|Publication number||US6827340 B2|
|Application number||US 09/928,896|
|Publication date||Dec 7, 2004|
|Filing date||Aug 13, 2001|
|Priority date||Aug 14, 2000|
|Also published as||US20020020930, WO2002013898A2, WO2002013898A3|
|Publication number||09928896, 928896, US 6827340 B2, US 6827340B2, US-B2-6827340, US6827340 B2, US6827340B2|
|Inventors||Gary Austin, James T. Austin|
|Original Assignee||Taga Medical Technologies, Inc.|
|Export Citation||BiBTeX, EndNote, RefMan|
|Patent Citations (26), Non-Patent Citations (3), Referenced by (39), Classifications (11), Legal Events (9)|
|External Links: USPTO, USPTO Assignment, Espacenet|
This application claims the benefit of U.S. Provisional Patent Application Ser. No. 60/225,171 filed on Aug. 14, 2000 now abandoned.
1. Field of the Invention
The present invention relates generally to a passive humidification apparatus, and more specifically to a humidifier for a continuous positive airway pressure (CPAP) device.
2. Relevant Prior Art
CPAP devices are now commonly used to treat a variety of respiratory disorders, including sleep apnea. CPAP devices normally consist of an air pump connected to a mask worn by a patient while they are sleeping.
Although CPAP devices have been very successful in treating these disorders, there is at least one associated drawback. The air that is introduced into the patient's respiratory system tends to have the effect of drying out mucous membranes. In order to mitigate this problem, several types of passive humidifiers have been developed that can be connected between the CPAP device and the associated mask without interfering with the normal operation of the device.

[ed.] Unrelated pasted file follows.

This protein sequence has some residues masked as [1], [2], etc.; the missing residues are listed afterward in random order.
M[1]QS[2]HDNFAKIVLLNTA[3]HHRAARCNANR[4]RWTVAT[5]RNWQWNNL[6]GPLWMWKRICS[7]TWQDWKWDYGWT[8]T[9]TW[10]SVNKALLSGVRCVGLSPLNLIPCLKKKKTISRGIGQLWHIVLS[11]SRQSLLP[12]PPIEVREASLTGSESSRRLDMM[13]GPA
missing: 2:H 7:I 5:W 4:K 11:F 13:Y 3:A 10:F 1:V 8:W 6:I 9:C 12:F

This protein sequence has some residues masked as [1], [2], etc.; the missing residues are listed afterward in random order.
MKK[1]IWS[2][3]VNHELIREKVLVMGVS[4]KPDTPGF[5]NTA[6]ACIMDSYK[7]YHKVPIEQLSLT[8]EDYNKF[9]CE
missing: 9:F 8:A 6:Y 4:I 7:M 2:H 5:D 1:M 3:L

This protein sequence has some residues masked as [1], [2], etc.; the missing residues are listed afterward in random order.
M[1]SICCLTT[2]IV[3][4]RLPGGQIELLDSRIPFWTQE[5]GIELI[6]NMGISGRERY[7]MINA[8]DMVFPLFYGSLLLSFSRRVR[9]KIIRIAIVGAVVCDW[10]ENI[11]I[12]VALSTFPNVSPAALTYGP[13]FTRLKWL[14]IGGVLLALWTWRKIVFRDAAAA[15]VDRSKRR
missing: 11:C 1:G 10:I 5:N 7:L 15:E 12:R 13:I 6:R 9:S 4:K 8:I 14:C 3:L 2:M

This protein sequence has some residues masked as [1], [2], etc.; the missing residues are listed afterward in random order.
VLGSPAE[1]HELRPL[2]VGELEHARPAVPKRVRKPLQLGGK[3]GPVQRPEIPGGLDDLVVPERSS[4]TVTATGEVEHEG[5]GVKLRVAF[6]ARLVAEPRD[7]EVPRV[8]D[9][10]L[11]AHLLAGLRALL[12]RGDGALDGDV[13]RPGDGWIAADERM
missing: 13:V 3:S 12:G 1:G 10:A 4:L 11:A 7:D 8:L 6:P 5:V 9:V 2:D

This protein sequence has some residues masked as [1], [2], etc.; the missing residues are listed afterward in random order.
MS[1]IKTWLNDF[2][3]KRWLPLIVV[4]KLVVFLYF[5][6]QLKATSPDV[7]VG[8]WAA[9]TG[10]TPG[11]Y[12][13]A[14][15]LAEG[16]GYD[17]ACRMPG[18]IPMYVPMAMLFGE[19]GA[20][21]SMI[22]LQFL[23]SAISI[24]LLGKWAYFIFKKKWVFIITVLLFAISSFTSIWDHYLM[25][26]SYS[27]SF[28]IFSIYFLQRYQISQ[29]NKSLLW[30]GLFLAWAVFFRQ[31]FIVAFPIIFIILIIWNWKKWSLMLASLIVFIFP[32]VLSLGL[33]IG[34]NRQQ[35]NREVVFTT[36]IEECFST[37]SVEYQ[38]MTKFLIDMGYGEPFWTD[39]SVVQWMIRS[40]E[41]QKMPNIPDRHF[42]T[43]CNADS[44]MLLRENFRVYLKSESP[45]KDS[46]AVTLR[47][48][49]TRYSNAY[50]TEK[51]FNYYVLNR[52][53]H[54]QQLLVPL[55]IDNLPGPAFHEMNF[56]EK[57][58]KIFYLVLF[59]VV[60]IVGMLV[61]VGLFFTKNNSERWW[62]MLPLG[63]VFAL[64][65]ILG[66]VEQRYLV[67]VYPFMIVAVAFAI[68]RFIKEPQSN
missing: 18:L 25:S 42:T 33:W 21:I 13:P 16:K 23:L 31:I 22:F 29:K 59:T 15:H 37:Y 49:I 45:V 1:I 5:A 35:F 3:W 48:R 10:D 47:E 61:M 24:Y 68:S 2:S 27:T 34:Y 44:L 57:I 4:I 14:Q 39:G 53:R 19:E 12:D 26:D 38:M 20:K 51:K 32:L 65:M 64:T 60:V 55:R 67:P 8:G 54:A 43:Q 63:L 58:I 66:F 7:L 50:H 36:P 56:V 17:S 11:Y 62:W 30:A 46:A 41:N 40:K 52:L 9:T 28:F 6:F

One such passive humidifier is disclosed in U.S. Pat. No. 5,231,979 to Rose et al. This humidifier consists mainly of a chamber having an inlet and an outlet and that is partially filled with water. In operation, the outlet of a CPAP device is connected to the inlet of the humidifier and the mask is connected to the outlet of the humidifier. When the air supplied by the CPAP device enters the humidifier chamber and passes over and contacts the water, some moisture is added to the air through evaporation before the air ultimately passes to the mask and into the patient. This humidifier, however, is very ineffective and normally produces insufficient levels of humidity.
To improve the efficacy of the passive humidification system, some such humidifiers have been provided with baffles located within the humidifier chamber. One such baffled humidifier is disclosed in U.S. Pat. No. 5,598,837 to Sirianne, Jr. et al. In this humidifier, air is made to flow around the baffles which increases its length of contact with the water and also tends to augment the evaporation process. However, this humidifier design still falls short of providing an optimum level of moisture in the output air. Additionally, the shape of this humidifier precludes most CPAP devices from resting on top of the humidifier, and thus it significantly increases the footprint of the CPAP system.